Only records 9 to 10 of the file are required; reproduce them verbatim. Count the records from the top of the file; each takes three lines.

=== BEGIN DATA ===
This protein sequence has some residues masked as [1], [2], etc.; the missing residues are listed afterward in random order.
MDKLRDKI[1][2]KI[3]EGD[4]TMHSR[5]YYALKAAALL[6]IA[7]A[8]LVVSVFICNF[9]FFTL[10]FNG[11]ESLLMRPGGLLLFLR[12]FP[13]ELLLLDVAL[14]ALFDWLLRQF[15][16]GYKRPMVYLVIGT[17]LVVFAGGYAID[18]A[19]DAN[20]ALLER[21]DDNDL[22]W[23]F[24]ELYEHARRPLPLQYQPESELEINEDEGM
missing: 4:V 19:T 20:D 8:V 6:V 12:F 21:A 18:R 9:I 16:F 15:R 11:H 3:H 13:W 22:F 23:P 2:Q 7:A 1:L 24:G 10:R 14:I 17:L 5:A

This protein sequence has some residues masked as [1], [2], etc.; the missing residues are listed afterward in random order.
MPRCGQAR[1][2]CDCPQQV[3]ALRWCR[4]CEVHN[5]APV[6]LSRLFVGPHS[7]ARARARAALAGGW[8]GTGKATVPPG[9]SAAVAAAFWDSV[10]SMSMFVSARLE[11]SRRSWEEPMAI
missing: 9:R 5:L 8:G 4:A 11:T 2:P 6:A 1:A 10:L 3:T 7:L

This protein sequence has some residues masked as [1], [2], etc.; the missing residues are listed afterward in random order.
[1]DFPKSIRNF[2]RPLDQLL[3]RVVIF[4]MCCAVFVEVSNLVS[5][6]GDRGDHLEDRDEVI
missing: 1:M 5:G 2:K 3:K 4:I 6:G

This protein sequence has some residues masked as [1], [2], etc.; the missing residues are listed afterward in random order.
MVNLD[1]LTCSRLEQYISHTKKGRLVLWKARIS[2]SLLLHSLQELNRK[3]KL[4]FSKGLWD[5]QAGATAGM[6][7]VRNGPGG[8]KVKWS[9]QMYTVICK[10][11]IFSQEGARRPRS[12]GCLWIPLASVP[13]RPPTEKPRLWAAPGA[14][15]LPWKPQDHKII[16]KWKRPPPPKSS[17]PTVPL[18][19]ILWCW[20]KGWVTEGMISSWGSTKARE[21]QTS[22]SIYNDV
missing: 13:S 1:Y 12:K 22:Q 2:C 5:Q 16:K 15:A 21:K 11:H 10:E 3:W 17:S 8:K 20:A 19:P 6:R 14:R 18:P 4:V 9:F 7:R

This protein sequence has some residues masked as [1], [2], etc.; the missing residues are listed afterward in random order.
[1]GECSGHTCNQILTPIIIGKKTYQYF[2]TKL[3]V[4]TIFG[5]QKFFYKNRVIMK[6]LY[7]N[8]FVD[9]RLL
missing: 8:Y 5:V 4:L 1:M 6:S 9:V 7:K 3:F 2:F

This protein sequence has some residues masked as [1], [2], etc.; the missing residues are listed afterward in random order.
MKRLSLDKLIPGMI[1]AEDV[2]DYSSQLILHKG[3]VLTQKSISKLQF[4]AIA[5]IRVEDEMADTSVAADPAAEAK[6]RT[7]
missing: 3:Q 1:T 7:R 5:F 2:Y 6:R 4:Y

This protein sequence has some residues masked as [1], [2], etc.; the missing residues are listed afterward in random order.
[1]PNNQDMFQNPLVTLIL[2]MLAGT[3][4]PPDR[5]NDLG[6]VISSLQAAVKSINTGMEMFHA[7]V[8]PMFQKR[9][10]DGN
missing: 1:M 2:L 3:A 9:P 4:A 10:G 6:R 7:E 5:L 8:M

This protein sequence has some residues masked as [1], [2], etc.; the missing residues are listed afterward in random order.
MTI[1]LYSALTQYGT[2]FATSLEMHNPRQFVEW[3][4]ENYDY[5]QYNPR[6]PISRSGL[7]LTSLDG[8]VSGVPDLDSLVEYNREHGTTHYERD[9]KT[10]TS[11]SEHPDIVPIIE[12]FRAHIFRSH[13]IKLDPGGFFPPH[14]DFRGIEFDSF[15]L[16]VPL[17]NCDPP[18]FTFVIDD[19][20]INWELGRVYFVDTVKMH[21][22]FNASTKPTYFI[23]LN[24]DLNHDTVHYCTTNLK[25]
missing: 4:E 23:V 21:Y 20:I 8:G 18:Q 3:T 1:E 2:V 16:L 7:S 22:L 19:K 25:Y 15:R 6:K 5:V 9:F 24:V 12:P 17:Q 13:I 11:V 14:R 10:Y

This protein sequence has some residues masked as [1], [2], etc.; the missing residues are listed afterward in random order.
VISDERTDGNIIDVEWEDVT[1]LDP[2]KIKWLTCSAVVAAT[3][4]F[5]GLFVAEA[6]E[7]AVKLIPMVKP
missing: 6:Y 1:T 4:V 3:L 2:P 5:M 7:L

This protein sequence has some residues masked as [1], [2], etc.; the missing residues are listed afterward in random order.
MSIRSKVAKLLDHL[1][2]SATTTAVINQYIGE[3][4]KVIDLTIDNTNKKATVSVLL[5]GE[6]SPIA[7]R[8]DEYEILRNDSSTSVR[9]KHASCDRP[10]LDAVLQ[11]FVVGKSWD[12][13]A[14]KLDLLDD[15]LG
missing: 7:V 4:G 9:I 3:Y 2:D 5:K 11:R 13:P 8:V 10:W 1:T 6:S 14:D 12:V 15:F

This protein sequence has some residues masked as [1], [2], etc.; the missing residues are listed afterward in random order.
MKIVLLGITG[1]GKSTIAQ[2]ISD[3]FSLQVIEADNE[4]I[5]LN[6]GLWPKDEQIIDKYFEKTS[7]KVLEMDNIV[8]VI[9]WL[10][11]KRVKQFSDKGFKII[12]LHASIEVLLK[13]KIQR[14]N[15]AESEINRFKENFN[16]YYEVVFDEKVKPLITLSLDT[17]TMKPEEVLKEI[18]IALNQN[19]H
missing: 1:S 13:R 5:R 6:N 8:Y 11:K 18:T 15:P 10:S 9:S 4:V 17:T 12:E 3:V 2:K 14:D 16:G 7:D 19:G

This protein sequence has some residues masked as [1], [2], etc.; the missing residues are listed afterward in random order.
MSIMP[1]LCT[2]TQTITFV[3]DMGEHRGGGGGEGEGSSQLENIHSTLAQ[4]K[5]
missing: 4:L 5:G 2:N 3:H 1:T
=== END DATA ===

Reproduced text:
This protein sequence has some residues masked as [1], [2], etc.; the missing residues are listed afterward in random order.
VISDERTDGNIIDVEWEDVT[1]LDP[2]KIKWLTCSAVVAAT[3][4]F[5]GLFVAEA[6]E[7]AVKLIPMVKP
missing: 6:Y 1:T 4:V 3:L 2:P 5:M 7:L

This protein sequence has some residues masked as [1], [2], etc.; the missing residues are listed afterward in random order.
MSIRSKVAKLLDHL[1][2]SATTTAVINQYIGE[3][4]KVIDLTIDNTNKKATVSVLL[5]GE[6]SPIA[7]R[8]DEYEILRNDSSTSVR[9]KHASCDRP[10]LDAVLQ[11]FVVGKSWD[12][13]A[14]KLDLLDD[15]LG
missing: 7:V 4:G 9:I 3:Y 2:D 5:K 11:R 13:P 8:V 10:W 1:T 6:S 14:D 12:V 15:F